By the way, a 10 min/mile marathon pace, especially for a first marathon - I would not call that "slow as molasses". Check out the distribution of finishing times for most large marathons anywhere in the country - 10 min/mi is a very respectable midpack pace.
@ 5K: Ontario Mills 5K, Ontario, CA, 25:17
@ 10K: (coming soon)
I have run a few marathons (~20) and the main change I have seen is that my training year-round is more oriented to the marathon. I do race at all distances because I enjoy it, but also partly because you (most of us anyway) can't run a marathon every couple weeks. Training for and running a marathon is different because it is so hard to put it all together, where the training goes well and the race goes well. It's a lot more than two half-marathons back-to-back (or 8 5Ks!). I am a little competitive but mostly with myself. One sort of nice thing I find about the marathon is my time is always in the perspective of what happened in the race. If my ankle starts going south at mile14 and feels twice it's normal size by mile 20, and by mile 18 I can't even drink water without having to walk to settle my stomach (all this happened in one marathon last year), well, then just finishing is an accomplishment. Time is way down the list.
I ran another marathon a few weeks later (unusual for me that close together) and by carefully watching my pace, and what I ate/drank and when, I avoided all those problems, finished over 30 minutes faster, and finished comfortably - comfortably enough to run the last mile (relatively) hard.
I've only run one HM, never a full, so my opinion may not amount to much. Like you, I'm not overly competitive and did the HM with the only thought being to finish it. I only compete against myself out there (probably because I'm not likely to beat too many others), but that "competition" is what drives me forward. Also, like others have said, 10 minute miles in a full marathon is nothing to sneeze at.
I agree with all above and would add a couple of things: I also trained year round for distance Fulls and Halfs but enjoy all distances. I have hit my potential on every distance except the marathon. I have run 5 marathons and they have been good each with a better time, but never what the calculators say I could/should run one. I am competitive with myself and the Boston Qualifying Standard which I have not done. I do very much enjoy the schdule that training for marathons requires. Here is a quote the explains my feeling for marathons:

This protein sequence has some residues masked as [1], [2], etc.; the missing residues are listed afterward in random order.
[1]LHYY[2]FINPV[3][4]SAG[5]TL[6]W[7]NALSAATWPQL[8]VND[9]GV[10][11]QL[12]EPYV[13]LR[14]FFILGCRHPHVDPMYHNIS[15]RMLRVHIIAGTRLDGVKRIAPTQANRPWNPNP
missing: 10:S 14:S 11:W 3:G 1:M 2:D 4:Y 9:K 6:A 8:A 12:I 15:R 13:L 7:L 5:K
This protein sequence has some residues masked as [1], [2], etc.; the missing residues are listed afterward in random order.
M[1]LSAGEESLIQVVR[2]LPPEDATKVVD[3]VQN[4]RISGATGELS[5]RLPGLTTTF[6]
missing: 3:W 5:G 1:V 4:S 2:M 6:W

"There will be days that you don't know if you can run a marathon...but there will be a lifetime of knowing that you have. Marathons are all different, but each time you cross that finish line, you hunger for the next one...it's a great feeling of accomplishment! "
Good luck, I have one on 2 Oct
I too am running my first half marathon next Sunday. I thought I would just be an "5k Guy" but I was challenged to do the half marathon and I'm happy that I decided to do it. I think I have become a much better runner because I took this on.
I did a practice run last weekend and did much better than I thought I would or could do. I did well enough that, now that I know I can do it, I'm looking towards putting in a good time. I'd love to do it in 2 hours flat after running about 2:10 or so in the practice, but I ran pretty well (for me, anyway - I thought I would be closer to 2:20) in the practice. I think I would be happy just beating my practice time. I'm hoping to see some pacing groups that I could latch onto and maybe they can pull me along to a better performance than I think I am currently capable of. Even though it wasn't a race, the practice run had about 500 people show up and it had very race-like conditions.
I'll decide if I wan't to train for a full marathon next year. I definately want to do one before I turn 40 - that gives me about 3 years to get ready.
"Whether You Think You Can or Can't, You're Right"-- Henry Ford
Upcoming races: Super 5k 2/3/13
Select Recent Results: Brooksie Way Half Marathon - 1:49:09 (Half Marathon PR), Open Door Julie Run 5k - 22:16 (2nd place age group, PR)
Check out my Running Blog: http://clippinalong.blogspot.com .